Brooks and Wall had an altercation last week during practice that led to Wall receiving a fine from the team. Brooks spoke at length about the incident itself at shootaround. After Tuesday's win, he honed in on a specific criticism of Wall, that he is out of shape and not giving an honest effort on the floor.

"John, he's been taking hits. Let's face it," Brooks said. "You hear all the reports that he's heavy. The guy has seven percent body fat..."

"He's in great shape. I like the way he plays. He plays hard."

Brooks went on to point out how Wall hasn't been playing at 100 percent for much of this season. Wall has dealt with a deep thigh bruise and it's partly to explain for the Wizards' 6-11 start.

The overall numbers look about how they should for Wall.

He's averaging 21.5 points, 7.9 assists, 3.4 rebounds, 2.0 steals and 1.2 blocks while shooting 44.4 percent from the field. But his defense has been lacking and he's not getting the assists he usually collects because he hasn't had the same burst in transition.

Playing through injuries is always tricky for professional athletes. When people know they're hurt, that effort is often appreciated. But when the injuries aren't disclosed, fans and members of the media can only draw conclusions based on what they see.

Brooks explained in detail why he thinks Wall should be cut some slack for his start to the season.

"He's a warrior. There's a lot of guys that I've seen in my playing career that they love to sit out. They're just talented and they've got talented contracts. They sit out and you can't do anything about it. You admire and you appreciate and you celebrate the guys that play hard. You don't have to tell the world that he's banged up," Brooks said.

"He didn't say one word and I wasn't gonna say it. It's over. He's feeling great. He's fought. He's not gonna tell the world 'look at me, I'm sore.' He doesn't want your sympathy. He just fights and he plays the right way. He plays hard."

Brooks is clearly trying to stick up for his star player and change the current media narrative.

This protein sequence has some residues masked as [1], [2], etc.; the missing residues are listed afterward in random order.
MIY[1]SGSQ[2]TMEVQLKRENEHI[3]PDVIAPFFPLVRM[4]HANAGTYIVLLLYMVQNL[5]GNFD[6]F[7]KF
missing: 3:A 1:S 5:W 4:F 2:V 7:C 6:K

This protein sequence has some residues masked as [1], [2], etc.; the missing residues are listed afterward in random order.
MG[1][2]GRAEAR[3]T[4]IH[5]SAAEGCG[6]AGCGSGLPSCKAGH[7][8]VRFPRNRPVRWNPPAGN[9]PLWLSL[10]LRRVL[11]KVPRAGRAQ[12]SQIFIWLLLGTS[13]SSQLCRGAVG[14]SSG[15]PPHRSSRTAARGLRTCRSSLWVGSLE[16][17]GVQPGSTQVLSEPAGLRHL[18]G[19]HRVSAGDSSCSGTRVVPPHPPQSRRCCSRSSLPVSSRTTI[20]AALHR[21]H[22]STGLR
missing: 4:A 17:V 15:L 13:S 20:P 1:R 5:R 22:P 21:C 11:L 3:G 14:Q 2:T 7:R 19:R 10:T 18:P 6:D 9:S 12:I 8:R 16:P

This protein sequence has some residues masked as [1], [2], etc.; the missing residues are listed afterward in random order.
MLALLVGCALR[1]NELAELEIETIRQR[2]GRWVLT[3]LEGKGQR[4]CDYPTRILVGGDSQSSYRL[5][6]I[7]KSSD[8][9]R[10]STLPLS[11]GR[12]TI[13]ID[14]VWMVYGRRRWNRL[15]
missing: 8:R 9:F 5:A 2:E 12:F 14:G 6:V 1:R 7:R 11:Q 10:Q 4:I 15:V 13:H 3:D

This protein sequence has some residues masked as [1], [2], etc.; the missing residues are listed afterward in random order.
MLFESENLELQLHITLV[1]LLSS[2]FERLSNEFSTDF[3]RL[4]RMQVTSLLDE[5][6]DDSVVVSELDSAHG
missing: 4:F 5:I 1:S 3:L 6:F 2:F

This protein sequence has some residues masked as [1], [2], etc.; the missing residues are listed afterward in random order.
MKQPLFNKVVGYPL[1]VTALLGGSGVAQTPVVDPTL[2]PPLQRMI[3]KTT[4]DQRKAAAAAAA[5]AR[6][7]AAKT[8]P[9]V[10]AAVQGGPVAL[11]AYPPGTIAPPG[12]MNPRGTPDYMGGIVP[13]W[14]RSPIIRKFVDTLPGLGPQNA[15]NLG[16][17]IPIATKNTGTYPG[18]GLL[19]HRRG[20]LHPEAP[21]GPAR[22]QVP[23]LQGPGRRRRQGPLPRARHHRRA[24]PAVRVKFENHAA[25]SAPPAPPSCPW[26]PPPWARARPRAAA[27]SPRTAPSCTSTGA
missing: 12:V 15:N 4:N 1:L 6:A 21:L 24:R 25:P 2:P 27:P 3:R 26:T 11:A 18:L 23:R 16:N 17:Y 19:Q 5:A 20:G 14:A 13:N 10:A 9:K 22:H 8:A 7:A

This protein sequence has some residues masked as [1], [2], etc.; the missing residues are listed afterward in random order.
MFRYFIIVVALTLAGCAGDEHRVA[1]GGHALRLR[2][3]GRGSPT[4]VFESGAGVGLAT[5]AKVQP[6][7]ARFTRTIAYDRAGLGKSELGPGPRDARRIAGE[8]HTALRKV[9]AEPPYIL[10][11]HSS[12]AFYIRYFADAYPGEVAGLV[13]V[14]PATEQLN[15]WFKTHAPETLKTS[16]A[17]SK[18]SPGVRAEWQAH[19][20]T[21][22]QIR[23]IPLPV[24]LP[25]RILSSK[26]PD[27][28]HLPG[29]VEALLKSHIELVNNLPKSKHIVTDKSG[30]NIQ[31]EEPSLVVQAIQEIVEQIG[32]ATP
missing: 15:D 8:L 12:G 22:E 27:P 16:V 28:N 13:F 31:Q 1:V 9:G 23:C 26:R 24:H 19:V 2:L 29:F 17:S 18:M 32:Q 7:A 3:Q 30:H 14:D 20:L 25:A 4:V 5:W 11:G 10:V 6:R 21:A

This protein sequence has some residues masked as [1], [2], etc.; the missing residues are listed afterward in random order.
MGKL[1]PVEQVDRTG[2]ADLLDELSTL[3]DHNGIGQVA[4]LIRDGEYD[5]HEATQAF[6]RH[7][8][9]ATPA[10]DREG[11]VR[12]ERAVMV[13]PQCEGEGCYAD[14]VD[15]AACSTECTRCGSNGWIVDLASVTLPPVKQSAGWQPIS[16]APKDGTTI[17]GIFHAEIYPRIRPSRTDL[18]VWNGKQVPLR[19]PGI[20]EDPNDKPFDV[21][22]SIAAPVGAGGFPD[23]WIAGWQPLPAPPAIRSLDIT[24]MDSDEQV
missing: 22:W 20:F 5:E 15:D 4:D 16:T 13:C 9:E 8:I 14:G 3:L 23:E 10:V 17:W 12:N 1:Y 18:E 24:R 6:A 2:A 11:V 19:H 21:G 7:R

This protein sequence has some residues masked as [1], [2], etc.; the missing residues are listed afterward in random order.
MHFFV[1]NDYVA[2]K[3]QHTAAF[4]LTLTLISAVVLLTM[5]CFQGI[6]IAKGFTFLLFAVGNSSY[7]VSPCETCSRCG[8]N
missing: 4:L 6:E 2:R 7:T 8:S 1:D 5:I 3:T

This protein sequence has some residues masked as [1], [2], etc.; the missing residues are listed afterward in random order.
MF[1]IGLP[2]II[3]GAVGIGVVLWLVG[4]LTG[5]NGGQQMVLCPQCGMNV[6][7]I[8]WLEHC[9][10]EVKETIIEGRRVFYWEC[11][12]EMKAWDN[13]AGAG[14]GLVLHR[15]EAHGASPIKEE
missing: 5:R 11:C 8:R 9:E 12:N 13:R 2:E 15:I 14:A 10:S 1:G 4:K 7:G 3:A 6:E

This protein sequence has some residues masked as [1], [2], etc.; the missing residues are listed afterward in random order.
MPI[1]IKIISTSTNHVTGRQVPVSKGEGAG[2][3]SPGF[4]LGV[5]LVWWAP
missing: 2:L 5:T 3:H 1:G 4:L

As long as the Wizards win, that shouldn't be hard to do.

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Emotional John Wall opens up about trade rumors, coming arrival of son after comeback win

Emotional John Wall opens up about trade rumors, coming arrival of son after comeback win

The subject of trade rumors and reports of in-fighting at Wizards practice over the past few days, John Wall proved his worth to the Wizards on the court Tuesday night. 

Washington trailed the Clippers by as many as 24 points, but Wall helped orchestrate a furious comeback which concluded in a 125-118 Washington win. Wall led all scorers with 30 points and dished out eight assists. 

After the game, Wall opened up to NBC Sports Washington's Chris Miller about the cloud of controversy which has surrounded the Wizards this week, as well as a far more serious matter in his personal life: he's gonna be a dad soon!

"It's amazing, man. All the heart and effort and drive I've had for this organization, this team, to hear certain things like being traded, I try to stay focused," he told Miller. "Focused on getting ready to have my new son, trying to turn this organization around, this franchise around and win some games."

"All it is is go out there and compete, dog. All of us go out here and compete, that's one thing I always did since day one is give everything I got. And to hear those type of things, it's kind of funny. It's frustrating at the same time, but I've been through worse things. I just stand over top of all that."

And as his coach, Scott Brooks, has been preaching over the last few weeks, Wall believes the only way the Wizards turn around their season is if they show one thing: effort. 

"It's just about effort, man. Effort and heart," he said. "I've been preaching that since I've been here from day one, and in the second half we gave a lot of effort and heart. That's why we came back and fought hard, and got a great win that we needed."

"In the first half, we didn't play with no energy, no sense of urgency, and they beat the brakes off of us. We got to find a way to dig deep, and we made some big shots and got some big stops."

"It's not where we want to be, it's not where we started. Dealing with injuries, dealing with those type of things, you make no excuses. Whoever step between these lines, you go out there and compete, and that's all I ask for the14 guys, including myself, is to go play hard.

It's far too early to declare it as such, but if the Wizards can build off of Tuesday's performance, it may very well be looked at as the night Wall and Washington turned their season around.